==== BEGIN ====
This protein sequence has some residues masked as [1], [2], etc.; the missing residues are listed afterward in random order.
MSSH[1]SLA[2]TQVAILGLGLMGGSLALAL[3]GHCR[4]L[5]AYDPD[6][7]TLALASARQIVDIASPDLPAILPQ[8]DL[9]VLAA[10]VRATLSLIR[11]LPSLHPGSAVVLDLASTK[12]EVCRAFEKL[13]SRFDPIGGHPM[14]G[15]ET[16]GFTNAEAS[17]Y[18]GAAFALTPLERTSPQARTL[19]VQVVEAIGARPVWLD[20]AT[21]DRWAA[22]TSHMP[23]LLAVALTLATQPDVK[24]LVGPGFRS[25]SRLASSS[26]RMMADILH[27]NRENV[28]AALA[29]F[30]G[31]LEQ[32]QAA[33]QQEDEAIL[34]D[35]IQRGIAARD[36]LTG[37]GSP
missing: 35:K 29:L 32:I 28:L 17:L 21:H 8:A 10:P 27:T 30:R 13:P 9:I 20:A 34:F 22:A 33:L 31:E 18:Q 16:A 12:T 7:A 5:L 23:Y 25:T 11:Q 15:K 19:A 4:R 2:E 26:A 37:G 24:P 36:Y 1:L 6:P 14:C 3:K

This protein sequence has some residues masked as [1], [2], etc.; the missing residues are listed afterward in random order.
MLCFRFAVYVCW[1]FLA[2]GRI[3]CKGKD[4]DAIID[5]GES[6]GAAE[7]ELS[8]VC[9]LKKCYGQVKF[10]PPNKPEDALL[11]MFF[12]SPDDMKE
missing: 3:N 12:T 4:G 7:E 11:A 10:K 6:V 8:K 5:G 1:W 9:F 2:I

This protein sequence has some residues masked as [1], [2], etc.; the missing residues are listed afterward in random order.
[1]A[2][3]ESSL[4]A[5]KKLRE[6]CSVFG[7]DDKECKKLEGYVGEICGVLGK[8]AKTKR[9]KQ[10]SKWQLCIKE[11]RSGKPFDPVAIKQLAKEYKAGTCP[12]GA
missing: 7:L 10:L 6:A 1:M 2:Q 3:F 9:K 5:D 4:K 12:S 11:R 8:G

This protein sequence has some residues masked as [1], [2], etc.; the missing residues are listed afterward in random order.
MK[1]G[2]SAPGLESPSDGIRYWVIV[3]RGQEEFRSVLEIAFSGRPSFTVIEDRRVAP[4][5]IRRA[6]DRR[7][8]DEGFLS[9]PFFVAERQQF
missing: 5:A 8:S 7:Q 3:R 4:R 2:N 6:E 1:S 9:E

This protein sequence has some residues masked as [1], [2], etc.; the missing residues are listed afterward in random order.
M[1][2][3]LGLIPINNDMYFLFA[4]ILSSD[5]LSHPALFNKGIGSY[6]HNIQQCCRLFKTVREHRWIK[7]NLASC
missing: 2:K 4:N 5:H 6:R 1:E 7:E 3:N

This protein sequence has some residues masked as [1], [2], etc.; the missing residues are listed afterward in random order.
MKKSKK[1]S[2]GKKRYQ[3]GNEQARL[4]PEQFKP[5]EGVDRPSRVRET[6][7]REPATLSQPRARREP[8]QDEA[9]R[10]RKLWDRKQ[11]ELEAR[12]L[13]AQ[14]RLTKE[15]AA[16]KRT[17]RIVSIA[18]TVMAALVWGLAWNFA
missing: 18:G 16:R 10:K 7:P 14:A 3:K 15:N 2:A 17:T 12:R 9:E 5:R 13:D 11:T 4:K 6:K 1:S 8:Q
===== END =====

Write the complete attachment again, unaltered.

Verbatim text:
This protein sequence has some residues masked as [1], [2], etc.; the missing residues are listed afterward in random order.
MSSH[1]SLA[2]TQVAILGLGLMGGSLALAL[3]GHCR[4]L[5]AYDPD[6][7]TLALASARQIVDIASPDLPAILPQ[8]DL[9]VLAA[10]VRATLSLIR[11]LPSLHPGSAVVLDLASTK[12]EVCRAFEKL[13]SRFDPIGGHPM[14]G[15]ET[16]GFTNAEAS[17]Y[18]GAAFALTPLERTSPQARTL[19]VQVVEAIGARPVWLD[20]AT[21]DRWAA[22]TSHMP[23]LLAVALTLATQPDVK[24]LVGPGFRS[25]SRLASSS[26]RMMADILH[27]NRENV[28]AALA[29]F[30]G[31]LEQ[32]QAA[33]QQEDEAIL[34]D[35]IQRGIAARD[36]LTG[37]GSP
missing: 35:K 29:L 32:I 28:L 17:L 21:H 8:A 10:P 27:T 30:R 13:P 9:I 20:A 34:F 22:A 33:L 31:E 18:Q 16:A 12:T 7:A 5:L 23:Y 25:T 11:Q 15:K 19:A 4:R 2:E 26:A 37:G 24:P 36:Y 1:L 6:P 14:C 3:K

This protein sequence has some residues masked as [1], [2], etc.; the missing residues are listed afterward in random order.
MLCFRFAVYVCW[1]FLA[2]GRI[3]CKGKD[4]DAIID[5]GES[6]GAAE[7]ELS[8]VC[9]LKKCYGQVKF[10]PPNKPEDALL[11]MFF[12]SPDDMKE
missing: 3:N 12:T 4:G 7:E 11:A 10:K 6:V 8:K 5:G 1:W 9:F 2:I

This protein sequence has some residues masked as [1], [2], etc.; the missing residues are listed afterward in random order.
[1]A[2][3]ESSL[4]A[5]KKLRE[6]CSVFG[7]DDKECKKLEGYVGEICGVLGK[8]AKTKR[9]KQ[10]SKWQLCIKE[11]RSGKPFDPVAIKQLAKEYKAGTCP[12]GA
missing: 7:L 10:L 6:A 1:M 2:Q 3:F 9:K 5:D 4:K 12:S 11:R 8:G

This protein sequence has some residues masked as [1], [2], etc.; the missing residues are listed afterward in random order.
MK[1]G[2]SAPGLESPSDGIRYWVIV[3]RGQEEFRSVLEIAFSGRPSFTVIEDRRVAP[4][5]IRRA[6]DRR[7][8]DEGFLS[9]PFFVAERQQF
missing: 5:A 8:S 7:Q 3:R 4:R 2:N 6:E 1:S 9:E

This protein sequence has some residues masked as [1], [2], etc.; the missing residues are listed afterward in random order.
M[1][2][3]LGLIPINNDMYFLFA[4]ILSSD[5]LSHPALFNKGIGSY[6]HNIQQCCRLFKTVREHRWIK[7]NLASC
missing: 2:K 4:N 5:H 6:R 1:E 7:E 3:N

This protein sequence has some residues masked as [1], [2], etc.; the missing residues are listed afterward in random order.
MKKSKK[1]S[2]GKKRYQ[3]GNEQARL[4]PEQFKP[5]EGVDRPSRVRET[6][7]REPATLSQPRARREP[8]QDEA[9]R[10]RKLWDRKQ[11]ELEAR[12]L[13]AQ[14]RLTKE[15]AA[16]KRT[17]RIVSIA[18]TVMAALVWGLAWNFA
missing: 18:G 16:R 10:K 7:P 14:A 3:K 15:N 2:A 17:T 12:R 9:E 5:R 13:D 11:T 4:K 6:K 1:S 8:Q